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Dynamic frequency selection

From Wikipedia, the free encyclopedia
Interference by 5 GHz Wi-Fi seen on Doppler weather radar

Dynamic Frequency Selection (DFS) is a channel allocation scheme specified for wireless LANs, commonly known as Wi-Fi. It is designed to prevent electromagnetic interference by avoiding co-channel operation with systems that predated Wi-Fi, such as military radar, satellite communication, and weather radar, and also to provide on aggregate a near-uniform loading of the spectrum (uniform spreading).[1] It was standardized in 2003 as part of IEEE 802.11h.

Radar detection mechanism[edit]

When starting operation, an access point automatically selects channels with low interference levels in a phase known as Channel Availability Check (CAC). During this phase, the access point is in a passive state scanning for radar signals. This commonly takes one to two minutes, but could take up to ten minutes. Thereafter, the access point performs In-Service Monitoring (ISM) to detect active radar signals; if radar is detected, and the access point is configured to automatically select a channel, it broadcasts a switch-channel event to its clients and follows by switching the channel.

The actual mechanism, durations, radar pulse pattern, power levels, and frequency bands on which DFS is enforced vary by jurisdiction. DFS is mandated for the 5470–5725 MHz U-NII band in United States by the FCC.[2] DFS is mandatory for the 5250–5350 and 5470–5725 MHz bands in India.[3]

Weather radar interference[edit]

Prior to the introduction of Wi-Fi, one of the biggest applications of the 5 GHz band was Terminal Doppler Weather Radar.[4][5] The decision to use 5 GHz spectrum for Wi-Fi was finalized in the World Radiocommunication Conference in 2003; however, the meteorological community was not involved in the process.[1][6] Implementation and configuration problems caused significant disruption in weather radar operations in countries around the world. In Hungary, the weather radar system was declared non-operational for more than a month. Due to the severity of interference, South African weather services ended up abandoning C band operation, switching their radar network to S band.[5][7]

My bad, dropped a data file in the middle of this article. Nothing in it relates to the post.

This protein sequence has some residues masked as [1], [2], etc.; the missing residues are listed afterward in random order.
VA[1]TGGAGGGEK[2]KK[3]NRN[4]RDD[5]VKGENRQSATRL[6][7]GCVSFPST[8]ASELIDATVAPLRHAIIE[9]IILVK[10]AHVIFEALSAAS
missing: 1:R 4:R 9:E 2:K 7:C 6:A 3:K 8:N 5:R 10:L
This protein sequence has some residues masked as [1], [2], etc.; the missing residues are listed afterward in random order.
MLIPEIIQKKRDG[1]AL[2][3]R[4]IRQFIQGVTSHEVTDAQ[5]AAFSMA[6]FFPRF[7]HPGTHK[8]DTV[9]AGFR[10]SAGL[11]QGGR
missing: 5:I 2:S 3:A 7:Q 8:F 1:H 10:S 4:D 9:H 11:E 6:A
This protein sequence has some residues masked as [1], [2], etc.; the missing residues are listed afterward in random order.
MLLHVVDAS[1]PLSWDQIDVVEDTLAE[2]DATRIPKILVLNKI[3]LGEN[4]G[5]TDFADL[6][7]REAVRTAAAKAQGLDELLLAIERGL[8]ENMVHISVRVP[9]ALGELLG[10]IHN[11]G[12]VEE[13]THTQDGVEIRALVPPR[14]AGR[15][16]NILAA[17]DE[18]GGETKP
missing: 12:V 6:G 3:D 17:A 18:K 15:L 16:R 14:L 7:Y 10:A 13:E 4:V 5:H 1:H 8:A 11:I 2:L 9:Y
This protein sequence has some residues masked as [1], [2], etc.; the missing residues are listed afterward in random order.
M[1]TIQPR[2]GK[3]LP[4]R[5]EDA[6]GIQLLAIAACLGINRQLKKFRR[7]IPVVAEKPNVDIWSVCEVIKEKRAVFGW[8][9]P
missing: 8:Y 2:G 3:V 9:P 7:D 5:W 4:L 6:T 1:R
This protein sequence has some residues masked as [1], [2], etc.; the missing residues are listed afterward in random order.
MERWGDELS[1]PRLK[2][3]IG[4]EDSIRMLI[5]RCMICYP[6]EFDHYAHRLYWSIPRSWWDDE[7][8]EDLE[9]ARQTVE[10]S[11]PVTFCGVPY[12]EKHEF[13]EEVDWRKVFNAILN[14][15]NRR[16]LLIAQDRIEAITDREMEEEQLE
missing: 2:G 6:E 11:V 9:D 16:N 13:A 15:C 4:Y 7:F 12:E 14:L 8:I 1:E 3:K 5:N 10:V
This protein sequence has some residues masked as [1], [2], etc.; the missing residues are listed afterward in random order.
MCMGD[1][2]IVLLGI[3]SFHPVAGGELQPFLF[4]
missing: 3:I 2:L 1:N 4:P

Uniform spreading[edit]

Uniform spreading is a mechanism used to provide an aggregated uniform load across all allocated channels within the declared spectrum mask. There are several ways in which this can be achieved, either on-device or in a WLAN controller.


  1. ^ a b Touw, Ron (Nov 16, 2016). "Radar Detection and DFS on MikroTik" (PDF). Radar Detect and DFS on MikroTik. MikroTik. Retrieved 4 December 2019 – via YouTube. Decision ERC/DEC/(99)23 adds 5250-5350MHz and 5470-5725MHz with more Tx power but with the added caveat that DFS was required to protect legacy users (Military Radar and Satellite uplinks)
  2. ^ "5GHz Agreement". Ntia.doc.gov. 2003-01-31. Archived from the original on 2011-07-19. Retrieved 2012-08-29.
  3. ^ "G.S.R. 1048(E) dated 18th October 2018" (PDF). dot.gov.in. 2018-10-18. Retrieved 2022-01-05.
  4. ^ Spain, Chris (July 10, 2014). "Winning Back the Weather Radio Channels Adds Capacity to 5GHz Wi-Fi Spectrum". Cisco. Retrieved 4 December 2019. The FCC ruling is re-opening the Terminal Doppler Weather Radar (TDWR) band (channels 120, 124, 128) with new test requirements for DFS protection.
  5. ^ a b Saltikoff, Elena (2016). "The Threat to Weather Radars by Wireless Technology". Bulletin of the American Meteorological Society. 97 (7): 1159–1167. Bibcode:2016BAMS...97.1159S. doi:10.1175/BAMS-D-15-00048.1. ISSN 0003-0007. Since 2006, interference to C-band radars from RLAN is increasingly experienced by most OPERA members. ... The South African weather services initially tried to implement specific software filtering to improve the situation but then decided in 2011 to move its meteorological radar network to S band.
  6. ^ Tristant, Philippe (23–24 October 2017). "C-band meteorological radars - Threats related to RLAN 5 GHz" (PDF). EUMETNET. Retrieved 5 December 2019 – via itu.int.
  7. ^ Tristant, Philippe (16–18 September 2009). "RLAN 5 GHz interference to weather radars in Europe" (PDF). International Telecommunication Union. Retrieved 4 December 2019. More than 12 European countries experienced such interference cases (other cases have now been reported in number of countries in the world). Definitively harmful interference (in Hungary, the radar was declared as non-operational for more than 1 month)

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